Clampdown on expression online persists as Laos slips further down the press freedom rankings
Laos has introduced stringent lockdown measures to mitigate the coronavirus (COVID-19) spread such as banning public gatherings and closing all the country’s borders. As of 26th May 2020, confirmed cases of the coronavirus stands at 19 but some sources speculate that the majority of infections remain unreported. Concerns have been raised on the legitimacy of data as there have been no new cases for 43 consecutive days.
There have been reports of human rights violations occurring during the lockdown in Laos amid a near-total lack of space for free speech. Individuals circulating a video of a land grab were detained and there were arrests for ‘fake news’ or ‘spreading rumours aimed at causing public panic’ related to COVID-19. Laos press freedom rankings dropped further, while concerns were raised around the lack of information and consultation with communities on another proposed dam.
Two arrested after land grab video circulates on social media
In March 2020, Lao authorities arrested two residents from Xiengda village in Vientiane’s Saysettha district after a video showing police clearing land to build a medical college, a drug centre and a hospital appeared on social media.
One of the arrested individuals was seen arguing with authorities, saying: “You are abusing your state-backed power to steal my land. I disagree with handing it over to you”.
Village officials asserted that the land was state-owned and was once a national forest preserve. Village residents argued otherwise, saying it was previously communal land that was used for agricultural purposes. They added that the government never granted them permanent land titles.
The two arrested individuals were reportedly being “re-educated” in the district police station.
Laos often comes under criticism for land grabs in which authorities seize land from people for development projects by foreign and local companies without paying them fair compensation for lost crops, property and livelihoods. Affected villagers often refuse to speak out publicly for fear of retribution.
Lao authorities arrest online users
In February 2020, a woman was arrested after posting rumours on social media that persons infected with coronavirus were purchasing goods at a shopping mall in Vientiane. The woman has been reportedly charged with ‘spreading rumours’ and police reported that they were looking for additional online users who made similar posts.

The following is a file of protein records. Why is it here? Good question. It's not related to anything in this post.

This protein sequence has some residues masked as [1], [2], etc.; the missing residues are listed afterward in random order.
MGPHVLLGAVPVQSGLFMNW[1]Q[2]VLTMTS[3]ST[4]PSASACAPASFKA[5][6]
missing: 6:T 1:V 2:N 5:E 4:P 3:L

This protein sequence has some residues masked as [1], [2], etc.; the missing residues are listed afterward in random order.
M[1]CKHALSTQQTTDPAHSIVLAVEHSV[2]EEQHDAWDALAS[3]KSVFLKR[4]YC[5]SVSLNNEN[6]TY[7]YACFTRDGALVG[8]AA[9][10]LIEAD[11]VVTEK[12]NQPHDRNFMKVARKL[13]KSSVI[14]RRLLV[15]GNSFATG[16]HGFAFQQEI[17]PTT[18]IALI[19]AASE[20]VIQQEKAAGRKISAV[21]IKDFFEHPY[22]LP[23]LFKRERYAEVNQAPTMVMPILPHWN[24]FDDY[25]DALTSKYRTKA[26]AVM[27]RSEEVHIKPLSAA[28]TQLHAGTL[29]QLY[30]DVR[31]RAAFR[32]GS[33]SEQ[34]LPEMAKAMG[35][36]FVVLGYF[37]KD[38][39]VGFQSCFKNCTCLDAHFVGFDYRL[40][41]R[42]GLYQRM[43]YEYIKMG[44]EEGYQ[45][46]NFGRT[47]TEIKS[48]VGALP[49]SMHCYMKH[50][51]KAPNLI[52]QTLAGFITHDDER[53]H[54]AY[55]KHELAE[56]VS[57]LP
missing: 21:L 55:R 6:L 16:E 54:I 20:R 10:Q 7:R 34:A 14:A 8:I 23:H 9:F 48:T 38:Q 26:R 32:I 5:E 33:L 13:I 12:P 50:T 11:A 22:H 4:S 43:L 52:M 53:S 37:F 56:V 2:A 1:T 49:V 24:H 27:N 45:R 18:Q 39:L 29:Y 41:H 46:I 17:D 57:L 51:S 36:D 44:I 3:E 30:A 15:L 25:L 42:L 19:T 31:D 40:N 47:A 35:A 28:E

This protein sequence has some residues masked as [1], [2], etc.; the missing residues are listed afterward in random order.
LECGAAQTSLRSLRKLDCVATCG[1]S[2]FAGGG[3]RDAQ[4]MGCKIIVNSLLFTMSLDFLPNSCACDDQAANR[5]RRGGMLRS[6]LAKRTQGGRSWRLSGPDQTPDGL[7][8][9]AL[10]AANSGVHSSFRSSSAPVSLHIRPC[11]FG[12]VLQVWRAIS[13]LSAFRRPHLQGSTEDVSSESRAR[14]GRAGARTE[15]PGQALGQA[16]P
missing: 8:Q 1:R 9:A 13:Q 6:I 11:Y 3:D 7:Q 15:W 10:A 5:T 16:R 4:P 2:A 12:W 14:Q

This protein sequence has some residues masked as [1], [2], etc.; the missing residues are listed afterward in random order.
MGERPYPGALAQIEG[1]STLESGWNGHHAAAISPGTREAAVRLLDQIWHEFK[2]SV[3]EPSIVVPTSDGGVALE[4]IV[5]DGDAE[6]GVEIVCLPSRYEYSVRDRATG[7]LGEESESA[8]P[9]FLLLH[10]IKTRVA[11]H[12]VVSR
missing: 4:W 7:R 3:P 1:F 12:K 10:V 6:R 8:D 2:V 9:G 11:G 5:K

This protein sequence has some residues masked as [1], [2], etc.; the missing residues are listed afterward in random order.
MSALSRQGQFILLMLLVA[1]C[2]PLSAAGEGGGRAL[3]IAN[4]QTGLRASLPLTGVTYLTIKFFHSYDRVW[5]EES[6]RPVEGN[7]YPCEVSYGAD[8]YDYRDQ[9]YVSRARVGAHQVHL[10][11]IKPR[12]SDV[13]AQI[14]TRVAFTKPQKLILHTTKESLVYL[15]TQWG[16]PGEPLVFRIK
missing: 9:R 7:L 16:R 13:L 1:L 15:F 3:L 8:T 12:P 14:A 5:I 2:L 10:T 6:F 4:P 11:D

In April 2020, another online user was arrested for merely live-streaming an event on social media. District Governor Khampheng Phetthoumphone told local media that the man “was handed over to the district police who will summon and charge him according to the law”. He added that the event’s organisers were to be ‘re-educated’ for violating the stay-at-home order.
As documented in a joint submission by CIVICUS, FORUM-ASIA and the Manushya Foundation to the Human Rights Council in July 2019, due to the strict media controls, many Laotians often seek access to information online. Online criticism of the government and the Lao People's Revolutionary Party or circulating ‘false information online’ is criminalised in Decree No. 327 on Internet Based Information Control/Management of 16th September 2014. Besides the prosecution of activists, government critics have also been swiftly silenced for speaking up online.
Laos ranked in 172nd position for press freedom
In April 2020, Laos slipped further to 172nd place in the Reporters Without Borders’ (RSF) annual World Press Freedom Index. The country was previously ranked 171st in 2019 and has consistently stagnated on the bottom ten of the list since 2013.
RSF noted that Laotians are turning to the Internet and social media in the face of absolute official media control. The 2014 decree bans criticism of government policies in online spaces, adding to an already repressive legal framework. Persons who have been found to speak up are either arrested, detained, or have been forcibly disappeared.
The ruling Lao People’s Revolutionary Party (LPRP) exercises absolute control over the media including TV, radio and printed publications. Legal restrictions on the media aimed at ensuring strict adherence to and promotion of government policies were introduced by the 2016 amendments to the Media Act of 2008 and by the Decree No. 377 of 24 November 2015 on Press Activities of Foreign Media Agencies, Diplomatic Missions, and International Organisations, which requires the submission of materials for governmental approval before publication. These laws and the strict government controls have led to high levels of self-censorship by journalists in the country.
Lack of consultation with communities around proposed Sanakham dam
Laos to press ahead with 'destructive' new dam on Mekong river https://t.co/qq09k0RcWy— The Straits Times (@STcom) May 12, 2020
In May 2020, it was reported that the authorities planned to proceed with plans for the Sanakham dam, believed to be the seventh largest dam on the Mekong River. Even though no formal approval from relevant authorities has been given, access roads encircling the site in Sanakham District are reportedly under construction.